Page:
Immigration signing in NV spotlights Latinos, kick-starts Sandoval vs. Reid in 2016

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Del Sol High School in Las Vegas isn’t just a backdrop to President Barack Obama’s signing of his executive action on immigration Friday, it also may have kick-started the 2016 senate race pitting outgoing Senate Majority Leader Harry Reid against Nevada’s Republican governor, Brian Sandoval.

Reid’s presence at the signing is explained precisely by the Las Vegas Sun’s Friday morning headlines: “Why Obama’s speech may be unofficial launch of Reid’s re-election campaign,” and “Why Obama chose Las Vegas to rally public support for immigration plan.” The short answer is: Hispanic voters.

“Reid needs to begin this election process,” said David Damore, associate professor of political science at the University of Nevada, Las Vegas, “and remind people that he’s been pushing the Dream Act while drawing that contrast with the Republicans.”

Del Sol, where 63 percent of the student population is Hispanic, serves as a reminder to Hispanic voters in the state that he’s got their back.

If Reid decides to run for a sixth term in 2016, which Damore and other believe is likely, it is Hispanic voters who are likely to determine his fate.  According to Fox News exit polling in 2010, Reid won 69 percent of the Hispanic vote.

A later Latino Decisions poll put the figure at more than 90 percent.

“My sense is he will run. He’s not going to go quietly after losing the Senate Majority leader position,” Damore said of the 74-year-old Senator. “The only caveat will be his health and his wife’s health.”

Over the last 30 years, the Hispanic population in Nevada has grown by more than 1,200 percent to around 753,000. More than a quarter of the state is Hispanic, which ranks fifth in the country, and Nevada has the highest proportion of undocumented immigrants of any U.S. state, according to a recent report by Pew Research.

Enter Sandoval. The popular governor is viewed by many as the best shot for Republicans to defeat Reid should he run.

Sandoval easily won re-election in November over Democrat Bob Goodman, who was not considered a serious challenger, by a 70-to-23 margin.

In the past, Sandoval has had difficulty getting Latino support, in part because he supported Arizona’s controversial SB 1070 law and took a hard-line stance on immigration. As a result, he won the governor’s seat in 2010 despite only receiving 15 percent of the Hispanic vote.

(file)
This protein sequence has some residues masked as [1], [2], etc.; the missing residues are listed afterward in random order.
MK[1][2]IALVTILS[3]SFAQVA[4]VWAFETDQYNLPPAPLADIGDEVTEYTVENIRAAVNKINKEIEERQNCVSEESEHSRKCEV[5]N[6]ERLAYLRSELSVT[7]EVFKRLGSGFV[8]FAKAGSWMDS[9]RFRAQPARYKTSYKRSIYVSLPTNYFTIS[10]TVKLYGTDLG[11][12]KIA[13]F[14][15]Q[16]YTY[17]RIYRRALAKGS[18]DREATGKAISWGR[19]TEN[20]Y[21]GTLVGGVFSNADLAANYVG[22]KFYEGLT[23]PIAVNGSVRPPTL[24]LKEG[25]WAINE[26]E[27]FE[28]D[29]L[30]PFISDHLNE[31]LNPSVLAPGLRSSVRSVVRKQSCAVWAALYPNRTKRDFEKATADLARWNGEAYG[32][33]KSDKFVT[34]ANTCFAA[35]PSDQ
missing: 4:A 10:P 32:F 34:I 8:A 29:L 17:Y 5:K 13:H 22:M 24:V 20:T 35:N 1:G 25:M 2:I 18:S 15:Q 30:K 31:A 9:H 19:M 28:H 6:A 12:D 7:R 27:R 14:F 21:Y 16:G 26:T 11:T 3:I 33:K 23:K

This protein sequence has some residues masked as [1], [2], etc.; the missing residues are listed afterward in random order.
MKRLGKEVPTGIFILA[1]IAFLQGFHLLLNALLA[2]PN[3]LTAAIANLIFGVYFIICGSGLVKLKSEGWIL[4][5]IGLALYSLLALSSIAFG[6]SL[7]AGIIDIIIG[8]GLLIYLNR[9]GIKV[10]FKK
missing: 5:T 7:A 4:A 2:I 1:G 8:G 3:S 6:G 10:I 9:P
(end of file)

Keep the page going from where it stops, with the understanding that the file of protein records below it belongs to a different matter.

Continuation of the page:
Sandoval’s tone on immigration has softened substantially, and he pulled in a respectable 47 percent this time around.

If Sandoval could command those sorts of numbers, he would likely defeat Reid handily. A survey by Harper Polling over the summer showed Sandoval ahead of Reid 53 to 43 in a hypothetical race between the two.

Sandoval and Reid battled this year in what was seen as a proxy-campaign against one another over the state’s lieutenant governor’s post. The governor’s handpicked candidate, Republican Mark Hutchinson, won that election.

The victory frees Sandoval to run for the Senate in 2016. If he chooses runs, he will have to cede the governor’s mansion to the sitting lieutenant governor.

Longtime Nevada political journalist Jon Ralston noted in a blogpost from August, Sandoval “has a history of leaving jobs for better opportunities. He left the Assembly to become a state gaming commissioner. He left the Gaming Commission to run for attorney general. He left the federal bench, where Reid had helped install him in one of Nevada's most delicious historical ironies, to run for governor.”

Despite Sandoval’s popularity, many question whether the former federal judge will run.

“There are a number of factors why he would not,” Damore said. “For one, being governor is a really great job, and if you look at Sandoval’s career he’s never had a tough fight. He would get savagely attacked by Reid. It would be brutal. I think he has ambitions for vice president or going back to the federal bench.”

Ralston agrees with Damore. He wrote that the 51-year-old “loves being governor as much as any chief executive I have covered, and that’s saying something.”

He also noted that Sandoval’s advisers are very careful about keeping his image pristine, and it would likely take a hit in a bruising battle with Reid.

It doesn’t help also, Damore says, that 2016 is set to be a good year for Democrats in the state, with liberal ballot measures such as the legalization of marijuana, background checks for guns and same-sex marriage possibly taking center stage.

However, pressure from fellow Republicans impressed by his improved Hispanic voter numbers, might sway Sandoval to battle Reid. The sell, in fact, has already begun.

“I continue to believe Sandoval does not want to be a U.S. senator,” Ralston wrote recently, adding the warning, “History is littered with governors who went to Washington and regretted it.”